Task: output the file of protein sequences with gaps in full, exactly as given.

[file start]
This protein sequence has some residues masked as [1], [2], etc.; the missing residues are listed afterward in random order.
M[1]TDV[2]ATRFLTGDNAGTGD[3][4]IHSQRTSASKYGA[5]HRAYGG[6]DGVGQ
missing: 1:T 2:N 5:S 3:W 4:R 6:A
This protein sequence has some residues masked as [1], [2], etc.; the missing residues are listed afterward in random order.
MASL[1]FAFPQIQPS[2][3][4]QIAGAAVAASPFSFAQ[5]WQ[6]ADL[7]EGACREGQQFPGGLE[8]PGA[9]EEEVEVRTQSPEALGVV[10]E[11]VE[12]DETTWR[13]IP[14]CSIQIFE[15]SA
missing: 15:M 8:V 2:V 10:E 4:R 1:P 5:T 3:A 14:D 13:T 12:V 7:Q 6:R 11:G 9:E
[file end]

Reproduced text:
This protein sequence has some residues masked as [1], [2], etc.; the missing residues are listed afterward in random order.
M[1]TDV[2]ATRFLTGDNAGTGD[3][4]IHSQRTSASKYGA[5]HRAYGG[6]DGVGQ
missing: 1:T 2:N 5:S 3:W 4:R 6:A
This protein sequence has some residues masked as [1], [2], etc.; the missing residues are listed afterward in random order.
MASL[1]FAFPQIQPS[2][3][4]QIAGAAVAASPFSFAQ[5]WQ[6]ADL[7]EGACREGQQFPGGLE[8]PGA[9]EEEVEVRTQSPEALGVV[10]E[11]VE[12]DETTWR[13]IP[14]CSIQIFE[15]SA
missing: 15:M 8:V 2:V 10:E 4:R 1:P 5:T 3:A 14:D 13:T 12:V 7:Q 6:R 11:G 9:E